June 13-- After hearing two-and-a-half days of testimony, a Florida jury may decide Friday on the guilt or innocence of Steven Cozzie, the man accused of killing Toombs County teenager Courtney Wilkes two years ago this month.
Assistant State's Attorney Bobby Elmore rested the state's case Thursday afternoon and defense attorney Spyro Kypreos informed the court he is not calling any witnesses for this phase of the case.
Our Court Reporter Tom McLaughlin says the defense move means they expect a guilty verdict in the case and will call witnesses in the penalty phase of the trial.
Under Florida law, if the jury finds Cozzie guilty of capital murder it must decide if he will be executed.
Thursday the state presented evidence that showed Cozzie's DNA was all over the crime scene and that none from his friend Michael Spencer was found.
Cozzie's attorneys have tried to link Spencer to the crime. In a police interview after his arrest, Cozzie claimed Spencer made him kill Courtney by holding a gun on him.
According to McLaughlin, if the verdict is reached Friday, the penalty phase would start Monday and could last at least a couple of days. Pensacola attorney Sharon Wilson specializes in capital murder cases and would lead the defense team's efforts to save Cozzie's life.
Tom McLaughlin Reports From the DeFuniak Springs, FL Courtroom
" Assistant State Attorney Bobby Elmore let Steven Cozzie’s own words put the final touch Thursday to his case for conviction on a charge of first degree murder.
Two weeks after his arrest for the June 16, 2011, killing of 15-year-old vacationer Courtney Wilkes, Cozzie requested and received an interview with 30-year Walton County Sheriff’s Office veteran Stephen Sunday, the lead investigator in the murder case.
When Sunday arrived at the jail he was presented with a written document that laid out what Cozzie was going to tell him that day, and then he told the investigator that he had killed Wilkes, but was forced to do so, at gunpoint, by his friend Michael Spencer.
“He pulled out a gun and told me to kill her, so I killed her,” Cozzie told Sunday. “I’ve never had anything like that happen to me in my life.”
The taped conversation was played Thursday afternoon for the jury trying Cozzie on charges of first degree murder, rape, child abuse and kidnapping. The state will pursue a death penalty if Cozzie is convicted. Following the playing of the tape, Elmore rested the prosecution case.
Cozzie is accused of luring Wilkes away from her family vacation and leading her to the secluded Cassine Gardens Nature Trail in the Seagrove Beach area of South Walton County. There, when she decided she wanted to return to her family, he pulled off his shirt and began strangling her. The strangulation continued until the 6-foot-2 Cozzie was able to subdue his smaller, younger victim and then he raped her and beat her to death with a piece of lumber.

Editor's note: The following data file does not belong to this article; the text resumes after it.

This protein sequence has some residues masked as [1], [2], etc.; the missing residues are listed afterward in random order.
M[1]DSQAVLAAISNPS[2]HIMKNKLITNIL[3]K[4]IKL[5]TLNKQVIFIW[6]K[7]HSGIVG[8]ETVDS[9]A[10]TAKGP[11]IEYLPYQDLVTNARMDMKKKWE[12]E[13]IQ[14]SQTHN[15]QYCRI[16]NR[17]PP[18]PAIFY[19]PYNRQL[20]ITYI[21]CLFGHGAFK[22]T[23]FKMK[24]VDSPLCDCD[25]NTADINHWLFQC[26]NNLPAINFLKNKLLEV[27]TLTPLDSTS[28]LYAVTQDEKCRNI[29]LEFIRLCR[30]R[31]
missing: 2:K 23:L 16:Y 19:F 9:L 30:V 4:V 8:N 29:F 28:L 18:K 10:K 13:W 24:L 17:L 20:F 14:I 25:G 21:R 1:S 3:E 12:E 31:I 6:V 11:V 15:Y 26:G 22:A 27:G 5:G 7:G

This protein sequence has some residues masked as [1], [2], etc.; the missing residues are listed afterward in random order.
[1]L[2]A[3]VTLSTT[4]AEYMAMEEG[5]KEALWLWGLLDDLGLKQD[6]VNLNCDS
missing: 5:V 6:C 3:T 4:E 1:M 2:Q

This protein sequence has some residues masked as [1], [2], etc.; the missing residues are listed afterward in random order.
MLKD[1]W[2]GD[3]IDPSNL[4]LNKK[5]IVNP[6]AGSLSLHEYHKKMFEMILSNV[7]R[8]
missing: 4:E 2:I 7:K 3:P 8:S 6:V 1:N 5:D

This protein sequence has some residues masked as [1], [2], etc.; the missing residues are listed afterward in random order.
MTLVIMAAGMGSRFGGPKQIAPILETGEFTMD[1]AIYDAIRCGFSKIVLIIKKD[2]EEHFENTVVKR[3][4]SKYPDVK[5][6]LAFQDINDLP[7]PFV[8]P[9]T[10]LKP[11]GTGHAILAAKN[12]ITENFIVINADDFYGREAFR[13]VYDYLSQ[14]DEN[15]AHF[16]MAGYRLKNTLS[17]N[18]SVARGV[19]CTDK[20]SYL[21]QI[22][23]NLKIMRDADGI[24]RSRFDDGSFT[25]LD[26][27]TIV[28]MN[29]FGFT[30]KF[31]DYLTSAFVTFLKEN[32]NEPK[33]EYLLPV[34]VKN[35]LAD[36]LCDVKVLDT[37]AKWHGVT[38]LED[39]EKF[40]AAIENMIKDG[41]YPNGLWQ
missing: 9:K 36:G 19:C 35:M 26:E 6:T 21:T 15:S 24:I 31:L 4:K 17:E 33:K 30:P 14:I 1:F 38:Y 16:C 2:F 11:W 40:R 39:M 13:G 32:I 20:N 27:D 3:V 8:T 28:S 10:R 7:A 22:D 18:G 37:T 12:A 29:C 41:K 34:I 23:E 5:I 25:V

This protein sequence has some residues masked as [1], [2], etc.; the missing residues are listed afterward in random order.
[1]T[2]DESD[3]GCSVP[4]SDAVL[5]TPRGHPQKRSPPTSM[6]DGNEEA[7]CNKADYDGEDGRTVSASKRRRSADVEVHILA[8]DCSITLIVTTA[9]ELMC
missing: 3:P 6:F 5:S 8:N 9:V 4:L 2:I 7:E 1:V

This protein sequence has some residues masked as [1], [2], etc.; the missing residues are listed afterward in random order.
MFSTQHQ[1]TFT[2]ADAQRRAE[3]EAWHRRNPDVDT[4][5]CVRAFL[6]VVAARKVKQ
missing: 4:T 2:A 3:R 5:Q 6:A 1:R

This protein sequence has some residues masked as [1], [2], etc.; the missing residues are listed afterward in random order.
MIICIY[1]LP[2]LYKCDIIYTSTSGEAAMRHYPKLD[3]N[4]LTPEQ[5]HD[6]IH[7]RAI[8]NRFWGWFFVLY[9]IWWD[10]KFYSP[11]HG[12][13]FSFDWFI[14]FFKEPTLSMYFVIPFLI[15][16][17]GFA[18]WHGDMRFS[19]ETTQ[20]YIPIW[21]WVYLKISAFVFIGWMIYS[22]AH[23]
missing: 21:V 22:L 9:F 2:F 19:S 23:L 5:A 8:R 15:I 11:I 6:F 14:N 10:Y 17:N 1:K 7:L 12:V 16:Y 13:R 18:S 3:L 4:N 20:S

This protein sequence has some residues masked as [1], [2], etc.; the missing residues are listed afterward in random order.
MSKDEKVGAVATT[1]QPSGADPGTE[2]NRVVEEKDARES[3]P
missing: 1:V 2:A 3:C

In a tape from the night of his arrest, also played for the jury Thursday, Cozzie denies over and over again that he had killed Wilkes.
In the second tape, recorded Aug. 1, 2011, Cozzie told Sunday that he had lied in an original interview by telling investigators he had never taken Wilkes to the nature walk where her body was found. He said he was there with the girl when he slipped and fell on her and she was knocked unconscious when she hit her head on a Cypress stump.
“I seen blood, that’s why I panicked,” Cozzie told Sunday. He also said in the interview that he was high on marijuana and Ecstasy.
Though a deputy testified Thursday that Cozzie had slept in his car on the way to the Walton County Jail the night of the arrest, Cozzie said in his written statement to Sunday “I had remorse” after killing Wilkes.
“It was my job to bring the girl back safely and I failed,” he said.
“The killing was not one of violence, it was me being forced to do it,” he said in his statement. “The truth is I was drug induced, and the truth is I was forced by Mike Spencer.”
He told the investigator that Spencer wanted Wilkes dead and even discussed mutilating the body of the victim.
Spencer had been a key figure in the investigation that led to the discovery of Wilkes’ body and the arrest of Cozzie. Spencer testified Wednesday that Cozzie had shown him the girls’ body and described what he’d done to her. On the day of the murder it was Spencer who led officers to Wilkes.
In the tape made the night of Cozzie’s arrest, officers inform him that Spencer had been cooperating with law enforcement.
Jennifer Hatler, a DNA expert with the Florida Department of Law Enforcement, provided testimony early Thursday that put Cozzie at the Courtney Wilkes’ murder scene and presented a pretty strong case that Spencer, the man Cozzie would later say forced him to kill, was not.
Cozzie’s DNA was found on a Hawaiian shirt soaked with Wilkes’ blood that was found near the dry Cypress swamp bed where the body was located, Hatler testified. His DNA was also discovered on the girl’s thigh, and hers found under his fingernails.
The likelihood the DNA taken off Cozzie’s hands did not belong to Wilkes, Hatler testified, was “one in one quadrillion.”
Defense attorney Spiro Kypreos rested the case for the defense as well Thursday, choosing not to call any witnesses. He told Circuit Court Judge Kelvin Wells that he would save his witnesses for “the next phase” of the trial, indicating perhaps that he believes a murder conviction is a foregone conclusion and he’s preparing for battle in a death penalty phase of the trial.
Both attorneys will present final arguments Friday morning before the jury begins deliberations."